# Blue Nitrile 3D Print Tread Tool for 6 in. Performance Wheel

I am trying to develop something similar to Thrifty Bot’s 3d printable thread tool for 3 Inch Aluminum Billet Wheel. However, I’m not sure about the length of the tread for Andymark 6 in. Performance Wheel. As I understand from the Thrifty’s design, tool’s length should be longer than the circumference of the wheel. Did anyone design something similar before? How can I calculate the length and the bolt holes?

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Circumference equals pi * D. Arc length = Circumference * (degrees) / 360.

For instance, if you have a pizza that is 12 inches in diameter, it’s 37.699 inches around the circumference. Now, if that pizza is cut into six equal slices, the edge of the crust of each slice is 6.238 inches long, following the curve.

Note, the diameter of the 6 inch AM performance wheel is actually 5.6 inches where the tread sits.

Calculate your circumference to get your overall length. For the hole positions, figure out how many degrees apart they are radially and go from there.

I did the same calculation but there is a considerable difference in length between the circumference of the wheel and the tread of Thrifty. I believe that they have an extra to ensure that it covers all the surface.

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I’ll tag @samthesnake as he designed that tread tool, but even then we had to fudge it a bit. It depends also on the tread you’re using as the original tread tool was designed for the 2 ply thrifty tread and when we went to 3 ply blue nitrile, it was thicker and didn’t wrap as nicely, so we had to scale the tread tool a bit in one axis until it worked.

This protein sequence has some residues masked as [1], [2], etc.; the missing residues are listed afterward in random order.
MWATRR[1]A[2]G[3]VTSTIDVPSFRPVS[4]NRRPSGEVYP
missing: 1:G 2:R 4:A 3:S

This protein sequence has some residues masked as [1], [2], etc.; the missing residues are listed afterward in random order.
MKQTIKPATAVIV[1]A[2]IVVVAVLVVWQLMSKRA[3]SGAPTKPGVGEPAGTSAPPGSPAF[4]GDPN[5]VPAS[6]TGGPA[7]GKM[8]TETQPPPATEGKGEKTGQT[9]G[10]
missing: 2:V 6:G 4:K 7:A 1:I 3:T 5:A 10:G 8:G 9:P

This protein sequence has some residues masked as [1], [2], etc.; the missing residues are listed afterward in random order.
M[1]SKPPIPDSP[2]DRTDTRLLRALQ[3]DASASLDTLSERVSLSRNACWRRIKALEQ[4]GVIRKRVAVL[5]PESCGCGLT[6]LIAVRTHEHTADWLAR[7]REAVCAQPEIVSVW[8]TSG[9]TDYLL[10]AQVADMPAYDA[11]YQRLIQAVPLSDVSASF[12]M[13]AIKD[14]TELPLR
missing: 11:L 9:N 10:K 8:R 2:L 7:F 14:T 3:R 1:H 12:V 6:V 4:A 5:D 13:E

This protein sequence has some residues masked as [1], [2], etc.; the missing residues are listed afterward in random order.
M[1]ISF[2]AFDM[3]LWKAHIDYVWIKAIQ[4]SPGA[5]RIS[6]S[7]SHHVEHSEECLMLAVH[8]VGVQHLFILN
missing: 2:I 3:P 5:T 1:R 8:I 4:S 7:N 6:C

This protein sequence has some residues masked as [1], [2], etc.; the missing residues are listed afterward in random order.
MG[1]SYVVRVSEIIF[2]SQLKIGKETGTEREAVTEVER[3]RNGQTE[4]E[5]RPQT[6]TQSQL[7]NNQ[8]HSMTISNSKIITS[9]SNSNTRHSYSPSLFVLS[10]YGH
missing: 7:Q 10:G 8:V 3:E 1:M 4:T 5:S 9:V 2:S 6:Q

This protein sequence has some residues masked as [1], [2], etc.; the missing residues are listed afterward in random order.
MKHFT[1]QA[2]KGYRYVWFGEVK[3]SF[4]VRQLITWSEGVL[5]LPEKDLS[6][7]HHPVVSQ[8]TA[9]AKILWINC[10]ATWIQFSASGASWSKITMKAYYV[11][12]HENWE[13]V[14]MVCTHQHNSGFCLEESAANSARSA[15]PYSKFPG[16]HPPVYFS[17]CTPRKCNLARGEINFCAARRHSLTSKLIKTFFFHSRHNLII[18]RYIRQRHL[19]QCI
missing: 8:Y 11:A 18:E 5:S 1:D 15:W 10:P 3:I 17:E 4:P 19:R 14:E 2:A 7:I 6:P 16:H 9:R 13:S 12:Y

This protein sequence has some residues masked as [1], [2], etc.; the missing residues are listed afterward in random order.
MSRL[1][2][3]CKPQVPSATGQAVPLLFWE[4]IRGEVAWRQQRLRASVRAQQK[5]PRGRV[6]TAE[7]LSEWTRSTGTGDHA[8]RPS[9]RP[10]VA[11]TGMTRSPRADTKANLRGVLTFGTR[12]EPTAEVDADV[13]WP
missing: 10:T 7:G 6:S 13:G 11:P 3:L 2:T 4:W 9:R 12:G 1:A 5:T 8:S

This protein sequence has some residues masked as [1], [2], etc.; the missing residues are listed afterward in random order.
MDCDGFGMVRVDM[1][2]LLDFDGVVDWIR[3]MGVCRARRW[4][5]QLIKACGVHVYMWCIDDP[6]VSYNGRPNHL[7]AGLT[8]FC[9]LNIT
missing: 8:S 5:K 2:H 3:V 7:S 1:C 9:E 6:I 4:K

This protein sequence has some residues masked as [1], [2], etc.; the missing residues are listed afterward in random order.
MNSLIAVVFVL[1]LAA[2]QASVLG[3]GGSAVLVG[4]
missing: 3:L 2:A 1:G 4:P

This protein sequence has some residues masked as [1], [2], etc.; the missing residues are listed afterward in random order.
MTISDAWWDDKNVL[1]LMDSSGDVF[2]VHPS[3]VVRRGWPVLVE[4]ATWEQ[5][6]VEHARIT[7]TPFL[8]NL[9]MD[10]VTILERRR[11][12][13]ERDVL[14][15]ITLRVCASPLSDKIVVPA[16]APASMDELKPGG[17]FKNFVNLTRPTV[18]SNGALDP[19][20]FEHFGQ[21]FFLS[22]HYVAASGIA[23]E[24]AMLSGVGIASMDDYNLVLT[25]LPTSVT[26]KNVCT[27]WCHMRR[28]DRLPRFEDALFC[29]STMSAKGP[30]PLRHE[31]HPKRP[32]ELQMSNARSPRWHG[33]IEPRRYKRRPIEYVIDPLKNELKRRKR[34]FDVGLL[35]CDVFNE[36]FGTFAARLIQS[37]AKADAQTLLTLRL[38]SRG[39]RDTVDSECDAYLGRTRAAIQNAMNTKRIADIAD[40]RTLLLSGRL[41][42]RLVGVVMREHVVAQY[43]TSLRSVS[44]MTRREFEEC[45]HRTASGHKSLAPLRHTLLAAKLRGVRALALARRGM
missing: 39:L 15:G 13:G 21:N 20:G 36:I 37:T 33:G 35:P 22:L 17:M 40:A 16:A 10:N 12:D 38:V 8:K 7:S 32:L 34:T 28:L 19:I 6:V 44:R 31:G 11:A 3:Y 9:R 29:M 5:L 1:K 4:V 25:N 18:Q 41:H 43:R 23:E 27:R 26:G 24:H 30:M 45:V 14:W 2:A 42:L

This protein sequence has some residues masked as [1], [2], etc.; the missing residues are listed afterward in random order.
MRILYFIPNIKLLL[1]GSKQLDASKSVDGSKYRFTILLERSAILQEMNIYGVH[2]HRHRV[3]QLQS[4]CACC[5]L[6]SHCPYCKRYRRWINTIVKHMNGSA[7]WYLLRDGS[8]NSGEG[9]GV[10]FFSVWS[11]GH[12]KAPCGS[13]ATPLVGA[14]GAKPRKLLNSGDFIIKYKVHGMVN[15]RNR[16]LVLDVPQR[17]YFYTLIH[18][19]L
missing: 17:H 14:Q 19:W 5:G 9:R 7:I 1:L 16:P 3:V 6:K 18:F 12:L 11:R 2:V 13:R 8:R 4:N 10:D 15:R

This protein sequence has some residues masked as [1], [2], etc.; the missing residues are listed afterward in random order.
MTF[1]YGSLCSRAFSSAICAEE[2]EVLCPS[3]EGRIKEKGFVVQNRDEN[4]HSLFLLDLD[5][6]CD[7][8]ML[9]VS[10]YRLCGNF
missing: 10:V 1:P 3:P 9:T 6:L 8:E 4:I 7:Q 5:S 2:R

It would be awesome to have this though. We’re looking at using the AM performance wheels and having a repeatable cheap 3D printed pattern to use would be sweet for consistent lengths of tread and an easy way to mark some kind of hole pattern on it.

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The biggest reason why I want to make this idea is not to make the wheel unusable by drilling it too many times on different spots. Also, my team will probably use the wheels for at least 2 more seasons since we are located at Turkey. If we can make such a tool, we can use the same holes multiple times.

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Yep-- there’s a neutral axis somewhere within the curved strip of material that experiences no stretch. Since this neutral axis lies somewhere inside the strip, its circumference must be larger than the wheel circumference.

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Following Nate: the neutral axis is going to be in the middle of the fiber group… The treads don’t carry any tension in bending due to their teeth.
I would trim the length on a test part until you are happy with it.
An installation thought: you might be able to zip tie between one or two pairs of holes in order to pull the strip tight around the wheel before you install the screws. Once most of the screws are in, you can cut the zip tie(s) and put the last couple in. Safety wire would be another way to do this trick with even more tension. I think I’ve seen teams using a worm gear clamp around the whole thing to squeeze it into place before screwing. Thinking again, that might be a better idea than mine…